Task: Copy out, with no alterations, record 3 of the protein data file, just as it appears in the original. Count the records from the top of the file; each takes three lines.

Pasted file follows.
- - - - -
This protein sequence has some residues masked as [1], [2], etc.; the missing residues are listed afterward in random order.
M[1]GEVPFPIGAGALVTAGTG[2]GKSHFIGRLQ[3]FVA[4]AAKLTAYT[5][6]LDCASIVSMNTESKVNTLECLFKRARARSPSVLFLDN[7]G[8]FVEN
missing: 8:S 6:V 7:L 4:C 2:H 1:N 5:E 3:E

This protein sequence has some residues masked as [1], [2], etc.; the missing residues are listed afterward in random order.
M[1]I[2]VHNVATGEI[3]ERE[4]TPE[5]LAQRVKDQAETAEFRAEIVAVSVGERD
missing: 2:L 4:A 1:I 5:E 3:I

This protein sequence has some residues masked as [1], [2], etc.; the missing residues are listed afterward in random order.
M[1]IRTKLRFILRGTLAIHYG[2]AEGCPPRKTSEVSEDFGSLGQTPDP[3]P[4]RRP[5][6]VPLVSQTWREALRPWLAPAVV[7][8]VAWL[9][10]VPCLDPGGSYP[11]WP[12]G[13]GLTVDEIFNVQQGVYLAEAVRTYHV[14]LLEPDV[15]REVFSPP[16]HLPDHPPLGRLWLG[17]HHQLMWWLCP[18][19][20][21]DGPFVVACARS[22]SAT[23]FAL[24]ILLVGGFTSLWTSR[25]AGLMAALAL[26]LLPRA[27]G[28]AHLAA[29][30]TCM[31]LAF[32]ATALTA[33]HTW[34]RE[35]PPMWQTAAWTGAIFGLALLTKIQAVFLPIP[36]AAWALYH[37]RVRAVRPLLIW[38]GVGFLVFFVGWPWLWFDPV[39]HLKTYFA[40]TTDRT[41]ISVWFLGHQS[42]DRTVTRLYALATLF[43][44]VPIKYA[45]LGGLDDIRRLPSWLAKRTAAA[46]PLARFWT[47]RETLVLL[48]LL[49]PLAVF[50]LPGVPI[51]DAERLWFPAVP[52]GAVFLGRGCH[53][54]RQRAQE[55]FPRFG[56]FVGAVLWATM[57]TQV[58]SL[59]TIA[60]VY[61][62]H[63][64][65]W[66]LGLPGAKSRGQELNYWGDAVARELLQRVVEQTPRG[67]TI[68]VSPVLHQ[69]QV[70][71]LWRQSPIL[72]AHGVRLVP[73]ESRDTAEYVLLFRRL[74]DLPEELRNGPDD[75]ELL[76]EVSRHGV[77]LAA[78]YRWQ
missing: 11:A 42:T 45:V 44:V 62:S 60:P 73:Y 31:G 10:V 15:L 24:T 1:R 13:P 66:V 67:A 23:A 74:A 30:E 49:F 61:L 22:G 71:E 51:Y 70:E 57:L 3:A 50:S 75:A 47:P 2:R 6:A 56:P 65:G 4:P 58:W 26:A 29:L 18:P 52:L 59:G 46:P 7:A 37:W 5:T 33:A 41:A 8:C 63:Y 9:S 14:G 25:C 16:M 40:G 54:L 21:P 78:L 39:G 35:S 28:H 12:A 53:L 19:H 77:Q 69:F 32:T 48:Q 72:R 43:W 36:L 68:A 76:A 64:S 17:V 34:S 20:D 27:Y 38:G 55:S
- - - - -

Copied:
This protein sequence has some residues masked as [1], [2], etc.; the missing residues are listed afterward in random order.
M[1]IRTKLRFILRGTLAIHYG[2]AEGCPPRKTSEVSEDFGSLGQTPDP[3]P[4]RRP[5][6]VPLVSQTWREALRPWLAPAVV[7][8]VAWL[9][10]VPCLDPGGSYP[11]WP[12]G[13]GLTVDEIFNVQQGVYLAEAVRTYHV[14]LLEPDV[15]REVFSPP[16]HLPDHPPLGRLWLG[17]HHQLMWWLCP[18][19][20][21]DGPFVVACARS[22]SAT[23]FAL[24]ILLVGGFTSLWTSR[25]AGLMAALAL[26]LLPRA[27]G[28]AHLAA[29][30]TCM[31]LAF[32]ATALTA[33]HTW[34]RE[35]PPMWQTAAWTGAIFGLALLTKIQAVFLPIP[36]AAWALYH[37]RVRAVRPLLIW[38]GVGFLVFFVGWPWLWFDPV[39]HLKTYFA[40]TTDRT[41]ISVWFLGHQS[42]DRTVTRLYALATLF[43][44]VPIKYA[45]LGGLDDIRRLPSWLAKRTAAA[46]PLARFWT[47]RETLVLL[48]LL[49]PLAVF[50]LPGVPI[51]DAERLWFPAVP[52]GAVFLGRGCH[53][54]RQRAQE[55]FPRFG[56]FVGAVLWATM[57]TQV[58]SL[59]TIA[60]VY[61][62]H[63][64][65]W[66]LGLPGAKSRGQELNYWGDAVARELLQRVVEQTPRG[67]TI[68]VSPVLHQ[69]QV[70][71]LWRQSPIL[72]AHGVRLVP[73]ESRDTAEYVLLFRRL[74]DLPEELRNGPDD[75]ELL[76]EVSRHGV[77]LAA[78]YRWQ
missing: 11:A 42:T 45:V 44:V 62:S 60:P 73:Y 31:G 10:V 15:L 24:T 1:R 13:P 66:V 67:A 23:A 74:A 30:E 49:F 61:L 22:G 71:E 51:Y 70:E 57:L 3:A 50:S 75:A 47:P 2:R 6:A 56:P 65:G 4:P 58:W 26:A 29:L 18:P 52:L 59:G 46:P 7:A 37:W 5:T 33:A 41:A 8:C 63:Y 9:S 14:G 25:C 16:M 40:G 54:L 21:P 78:L 39:G 35:S 28:H 12:A 53:L 19:H 77:Q 69:F 32:T 48:Q 72:R 43:W 36:L 68:A 76:A 64:S 17:V 34:S 20:D 27:Y 38:G 55:S